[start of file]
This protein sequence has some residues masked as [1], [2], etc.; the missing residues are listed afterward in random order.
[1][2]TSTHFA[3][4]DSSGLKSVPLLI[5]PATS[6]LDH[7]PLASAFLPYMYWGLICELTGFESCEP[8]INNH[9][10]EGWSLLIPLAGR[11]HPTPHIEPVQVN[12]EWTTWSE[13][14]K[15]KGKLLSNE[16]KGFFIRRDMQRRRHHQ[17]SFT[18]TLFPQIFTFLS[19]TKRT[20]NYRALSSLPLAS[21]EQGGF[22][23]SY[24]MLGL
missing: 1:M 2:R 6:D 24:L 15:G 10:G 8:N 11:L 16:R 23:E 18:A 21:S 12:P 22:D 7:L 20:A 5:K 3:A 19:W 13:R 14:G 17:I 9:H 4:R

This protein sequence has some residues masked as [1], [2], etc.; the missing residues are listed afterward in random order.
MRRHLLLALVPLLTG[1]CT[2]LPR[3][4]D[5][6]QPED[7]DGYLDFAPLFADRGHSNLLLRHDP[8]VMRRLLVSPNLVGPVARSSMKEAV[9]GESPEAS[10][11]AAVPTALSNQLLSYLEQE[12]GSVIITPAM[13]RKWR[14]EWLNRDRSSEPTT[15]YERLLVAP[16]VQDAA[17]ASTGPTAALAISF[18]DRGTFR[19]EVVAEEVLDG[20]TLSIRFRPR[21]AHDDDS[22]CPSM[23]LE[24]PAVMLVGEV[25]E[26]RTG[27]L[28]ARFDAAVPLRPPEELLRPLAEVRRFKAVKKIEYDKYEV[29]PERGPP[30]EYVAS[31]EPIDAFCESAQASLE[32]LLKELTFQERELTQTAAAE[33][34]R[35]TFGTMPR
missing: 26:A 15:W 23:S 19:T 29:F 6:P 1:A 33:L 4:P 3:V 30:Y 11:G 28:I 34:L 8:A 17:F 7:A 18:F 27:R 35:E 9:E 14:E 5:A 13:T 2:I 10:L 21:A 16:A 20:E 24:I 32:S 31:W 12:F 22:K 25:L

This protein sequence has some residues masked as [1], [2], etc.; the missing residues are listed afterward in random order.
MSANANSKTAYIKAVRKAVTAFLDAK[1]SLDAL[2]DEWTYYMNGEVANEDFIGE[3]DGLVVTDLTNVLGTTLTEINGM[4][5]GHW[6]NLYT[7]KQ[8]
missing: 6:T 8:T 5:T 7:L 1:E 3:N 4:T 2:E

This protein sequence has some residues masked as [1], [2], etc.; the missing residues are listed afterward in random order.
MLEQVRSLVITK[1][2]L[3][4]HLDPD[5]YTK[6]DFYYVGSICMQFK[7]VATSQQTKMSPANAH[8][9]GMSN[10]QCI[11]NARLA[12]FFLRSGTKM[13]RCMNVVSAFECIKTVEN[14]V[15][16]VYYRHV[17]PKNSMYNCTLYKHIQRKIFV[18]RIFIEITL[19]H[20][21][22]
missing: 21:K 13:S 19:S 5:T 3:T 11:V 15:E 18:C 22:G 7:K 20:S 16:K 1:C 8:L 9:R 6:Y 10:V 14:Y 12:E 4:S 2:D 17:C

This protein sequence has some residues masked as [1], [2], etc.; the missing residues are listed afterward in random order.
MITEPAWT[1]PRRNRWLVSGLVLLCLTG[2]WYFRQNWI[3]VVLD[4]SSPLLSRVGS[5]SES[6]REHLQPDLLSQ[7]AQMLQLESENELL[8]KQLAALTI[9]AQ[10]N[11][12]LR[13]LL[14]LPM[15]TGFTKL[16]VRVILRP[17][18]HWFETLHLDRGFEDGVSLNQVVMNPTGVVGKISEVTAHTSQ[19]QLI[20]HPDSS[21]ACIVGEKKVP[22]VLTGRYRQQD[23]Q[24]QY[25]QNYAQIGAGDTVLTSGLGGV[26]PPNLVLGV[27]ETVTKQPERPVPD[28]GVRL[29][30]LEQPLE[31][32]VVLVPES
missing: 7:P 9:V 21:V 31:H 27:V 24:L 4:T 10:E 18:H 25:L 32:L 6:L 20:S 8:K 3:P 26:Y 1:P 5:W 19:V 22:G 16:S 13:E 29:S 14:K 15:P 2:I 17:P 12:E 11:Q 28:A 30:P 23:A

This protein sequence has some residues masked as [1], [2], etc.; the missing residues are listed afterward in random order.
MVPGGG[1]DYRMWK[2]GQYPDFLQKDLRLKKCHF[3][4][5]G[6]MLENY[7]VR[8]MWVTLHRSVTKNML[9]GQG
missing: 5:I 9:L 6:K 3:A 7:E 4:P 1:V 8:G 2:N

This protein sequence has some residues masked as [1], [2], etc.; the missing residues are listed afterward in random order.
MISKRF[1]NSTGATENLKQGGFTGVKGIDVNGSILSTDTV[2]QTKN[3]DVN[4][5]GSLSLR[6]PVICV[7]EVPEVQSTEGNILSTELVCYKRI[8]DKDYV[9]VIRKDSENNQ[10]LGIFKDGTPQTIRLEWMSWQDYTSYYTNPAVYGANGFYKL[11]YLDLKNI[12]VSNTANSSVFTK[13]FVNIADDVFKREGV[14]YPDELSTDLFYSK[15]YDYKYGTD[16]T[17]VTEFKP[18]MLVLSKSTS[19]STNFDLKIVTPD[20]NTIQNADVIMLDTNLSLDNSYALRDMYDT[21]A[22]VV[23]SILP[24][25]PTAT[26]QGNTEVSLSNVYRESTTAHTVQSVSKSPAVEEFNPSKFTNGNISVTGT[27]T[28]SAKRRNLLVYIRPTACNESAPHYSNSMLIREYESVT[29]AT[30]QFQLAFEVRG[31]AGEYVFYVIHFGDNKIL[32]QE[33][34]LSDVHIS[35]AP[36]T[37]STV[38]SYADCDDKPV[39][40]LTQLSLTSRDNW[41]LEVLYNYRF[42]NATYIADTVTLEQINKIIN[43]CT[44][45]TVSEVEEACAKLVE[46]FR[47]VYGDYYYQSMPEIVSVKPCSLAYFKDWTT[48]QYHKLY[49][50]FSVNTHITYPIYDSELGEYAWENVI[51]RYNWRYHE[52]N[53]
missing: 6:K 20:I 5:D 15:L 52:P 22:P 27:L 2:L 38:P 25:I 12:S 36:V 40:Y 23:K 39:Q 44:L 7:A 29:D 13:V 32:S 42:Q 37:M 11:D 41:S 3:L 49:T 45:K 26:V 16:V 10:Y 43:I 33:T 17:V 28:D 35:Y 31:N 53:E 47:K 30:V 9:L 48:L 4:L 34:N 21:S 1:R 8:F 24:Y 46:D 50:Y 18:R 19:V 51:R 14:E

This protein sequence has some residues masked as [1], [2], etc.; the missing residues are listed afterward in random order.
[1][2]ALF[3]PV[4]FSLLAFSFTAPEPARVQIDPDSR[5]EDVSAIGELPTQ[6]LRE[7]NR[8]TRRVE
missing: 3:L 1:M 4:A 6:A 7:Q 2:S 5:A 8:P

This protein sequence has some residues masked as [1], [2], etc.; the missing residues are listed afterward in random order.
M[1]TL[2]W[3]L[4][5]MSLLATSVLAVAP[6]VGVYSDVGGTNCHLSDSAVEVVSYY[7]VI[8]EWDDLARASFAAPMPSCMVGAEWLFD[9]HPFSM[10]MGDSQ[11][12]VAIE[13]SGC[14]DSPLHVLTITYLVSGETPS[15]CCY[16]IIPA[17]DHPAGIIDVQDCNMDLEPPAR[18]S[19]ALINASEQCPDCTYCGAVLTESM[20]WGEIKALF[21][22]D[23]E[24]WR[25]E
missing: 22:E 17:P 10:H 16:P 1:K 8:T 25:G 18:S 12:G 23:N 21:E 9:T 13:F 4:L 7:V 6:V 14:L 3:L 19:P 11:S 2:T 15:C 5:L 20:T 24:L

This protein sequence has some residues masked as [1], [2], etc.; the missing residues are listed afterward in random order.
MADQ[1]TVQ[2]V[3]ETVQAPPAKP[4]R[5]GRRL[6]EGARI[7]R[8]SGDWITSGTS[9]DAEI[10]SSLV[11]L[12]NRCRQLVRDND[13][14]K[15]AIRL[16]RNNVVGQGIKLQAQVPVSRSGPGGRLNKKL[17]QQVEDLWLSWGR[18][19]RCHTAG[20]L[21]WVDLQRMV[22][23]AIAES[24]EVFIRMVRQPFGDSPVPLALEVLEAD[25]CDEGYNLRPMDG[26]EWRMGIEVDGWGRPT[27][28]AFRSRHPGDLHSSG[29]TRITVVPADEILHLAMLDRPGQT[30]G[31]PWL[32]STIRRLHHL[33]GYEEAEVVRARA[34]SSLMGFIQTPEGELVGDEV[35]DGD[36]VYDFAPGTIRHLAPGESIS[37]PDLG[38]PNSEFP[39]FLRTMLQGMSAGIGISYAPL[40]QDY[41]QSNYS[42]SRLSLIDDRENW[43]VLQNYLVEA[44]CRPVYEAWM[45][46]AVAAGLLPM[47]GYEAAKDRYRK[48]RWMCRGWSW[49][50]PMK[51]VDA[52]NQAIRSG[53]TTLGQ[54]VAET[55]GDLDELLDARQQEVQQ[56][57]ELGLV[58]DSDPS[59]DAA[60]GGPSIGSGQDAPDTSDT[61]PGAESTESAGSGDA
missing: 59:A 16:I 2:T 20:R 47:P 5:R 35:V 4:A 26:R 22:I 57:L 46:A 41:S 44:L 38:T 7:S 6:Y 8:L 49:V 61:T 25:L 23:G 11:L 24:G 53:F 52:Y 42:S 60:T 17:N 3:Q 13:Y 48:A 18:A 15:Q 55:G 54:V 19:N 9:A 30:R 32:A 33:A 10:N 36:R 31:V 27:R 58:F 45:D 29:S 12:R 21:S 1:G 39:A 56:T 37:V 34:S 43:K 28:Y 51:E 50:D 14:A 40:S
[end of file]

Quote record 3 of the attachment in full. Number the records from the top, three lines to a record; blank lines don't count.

This protein sequence has some residues masked as [1], [2], etc.; the missing residues are listed afterward in random order.
MSANANSKTAYIKAVRKAVTAFLDAK[1]SLDAL[2]DEWTYYMNGEVANEDFIGE[3]DGLVVTDLTNVLGTTLTEINGM[4][5]GHW[6]NLYT[7]KQ[8]
missing: 6:T 8:T 5:T 7:L 1:E 3:N 4:T 2:E